Food for the Gods

Food for the Gods

Nazca Kitchen

8041 Walnut

Hill Lane

WHAT’S COOKIN’?  Nazca Kitchen offers a variety of grilled chicken options, including the flame-grilled butterfly chicken breast. Photo by Alaina Rodriguez
Nazca Kitchen offers a variety of grilled chicken options, including the flame-grilled butterfly chicken breast. Photo by Alaina Rodriguez

We know what God did those first six days. Yet, on the seventh day, I be­lieve he might’ve gone to Nazca Kitchen. “Food for the Gods,” or so they advertise at this South Ameri­can-inspired café.

Last December, Nazca Kitchen opened in a rather unassuming strip mall off Walnut Hill Lane and N. Cen­tral Expressway. The owner, Craig Col­lins, is a partner of the Red Hot & Blue Southern-style BBQ restaurant chain.

The redbrick front of Nazca Kitchen led to its frosted, double glass doors. Nazca’s wait staff, dressed in the classic black pant and shirt, stood eager at the entrance, and we were seated upon arrival. It was well-lit and warm inside. Small wooden tables sat evenly-spaced across the marble floor, and larger dark red booths lined the opposite wall. A large potted palm tree rested in the middle of the res­taurant, and abstract paintings and photographs of South America hung on its simple, white walls. Nazca was a calm quiet compared to outside.

Our waiter arrived—glasses of water in hand—after we were seated. For an appetizer, we ordered the Aji Amarillo Hummus. It was brought out in a matter of minutes on a small platter of homemade pita chips and garden-fresh carrot and celery sticks. I was hesitant at first of the Aji Ama­rillo sauce’s striking yellow color, but I quickly discovered that its piquant fla­vor went well with the cool hummus.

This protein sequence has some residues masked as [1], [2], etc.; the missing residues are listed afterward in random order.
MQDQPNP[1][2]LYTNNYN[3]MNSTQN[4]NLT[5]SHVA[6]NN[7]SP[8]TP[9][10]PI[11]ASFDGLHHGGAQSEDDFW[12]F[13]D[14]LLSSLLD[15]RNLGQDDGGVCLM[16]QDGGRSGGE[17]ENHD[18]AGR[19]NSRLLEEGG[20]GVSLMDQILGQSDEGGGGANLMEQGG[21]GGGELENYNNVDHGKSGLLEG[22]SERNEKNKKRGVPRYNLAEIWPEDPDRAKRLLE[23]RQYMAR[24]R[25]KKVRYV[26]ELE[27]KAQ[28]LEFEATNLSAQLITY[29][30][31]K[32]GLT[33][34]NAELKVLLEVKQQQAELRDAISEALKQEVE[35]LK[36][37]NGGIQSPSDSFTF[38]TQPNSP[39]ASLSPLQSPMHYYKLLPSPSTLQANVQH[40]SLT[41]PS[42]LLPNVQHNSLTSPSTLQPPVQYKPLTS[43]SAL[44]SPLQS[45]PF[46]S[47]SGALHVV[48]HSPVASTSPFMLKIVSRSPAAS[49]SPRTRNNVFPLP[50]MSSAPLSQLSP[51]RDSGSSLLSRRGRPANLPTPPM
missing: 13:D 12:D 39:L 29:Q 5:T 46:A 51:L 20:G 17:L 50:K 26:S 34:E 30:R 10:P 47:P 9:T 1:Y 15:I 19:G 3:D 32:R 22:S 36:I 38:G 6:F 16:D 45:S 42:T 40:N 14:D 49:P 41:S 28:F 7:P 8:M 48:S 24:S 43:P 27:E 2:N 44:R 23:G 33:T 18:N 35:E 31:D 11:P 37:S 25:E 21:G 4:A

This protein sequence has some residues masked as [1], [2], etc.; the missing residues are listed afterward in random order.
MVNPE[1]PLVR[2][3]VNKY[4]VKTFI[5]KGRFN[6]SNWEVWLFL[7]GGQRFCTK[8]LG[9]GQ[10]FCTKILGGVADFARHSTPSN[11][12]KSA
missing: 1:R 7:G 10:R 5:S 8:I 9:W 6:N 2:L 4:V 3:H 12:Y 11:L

We then perused the menu which offers three sections for entrées: Lite, Features, and Hand-Helds.

The Lite menu offers salads, such as the Quinoa Salad, and its well-known Acai Bowl—a small dish of pu­réed Amazon acai berries topped with granola, bananas and a maraculla-drizzle.The Features and Hand-Helds menus offer burgers, sandwiches, steaks and fish; the most popular of these is the Andes Burger, which the menu described as “premium Kobe beef with avocado mash, rocoto pep­per and cheese served on an Amazon crunch bun.”

After much consideration, I or­dered the flame-grilled butterfly chicken breast which, its skin slightly charred, arrived on a warm, white plate beside a small bowl of red pep­per and black olive quinoa. The light vinegar glaze had soaked into the chicken, and it (pardon the cliché) cut like butter. The salted white meat hinted of garnish and wood-smoke. I had a bite of my brother’s medium-rare Entraña steak, served on a bed of chopped spinach and onions. Both the chicken and steak were tender and thick with flavorful juices.

Somehow, I had room for des­sert. Our waiter brought

out a chilled platter of desserts rang­ing from rum-bread pudding to chocolate ganache. I chose the rasp­berry passion fruit mousse—a three tiered block of brownie, raspberries and passion fruit mousse—in a dark chocolate drizzle and bits of dried strawberries. The mousse tasted al­most light-as-air; it wasn’t too sweet or too tart. It was the perfect size af­ter such a generous dinner.

Nazca Kitchen is a dining experi­ence all should have. Nazca might be a little overpriced, but it doesn’t hurt to indulge on a meal that is deserving of the “Gods.”

Open for breakfast, lunch and dinner.

Sunday-Thursday 6:30 a.m.-9 p.m.

Friday-Saturday 6:30 a.m.-10 p.m.

$$ Moderately Priced

Reservations Available

– Faith Isbell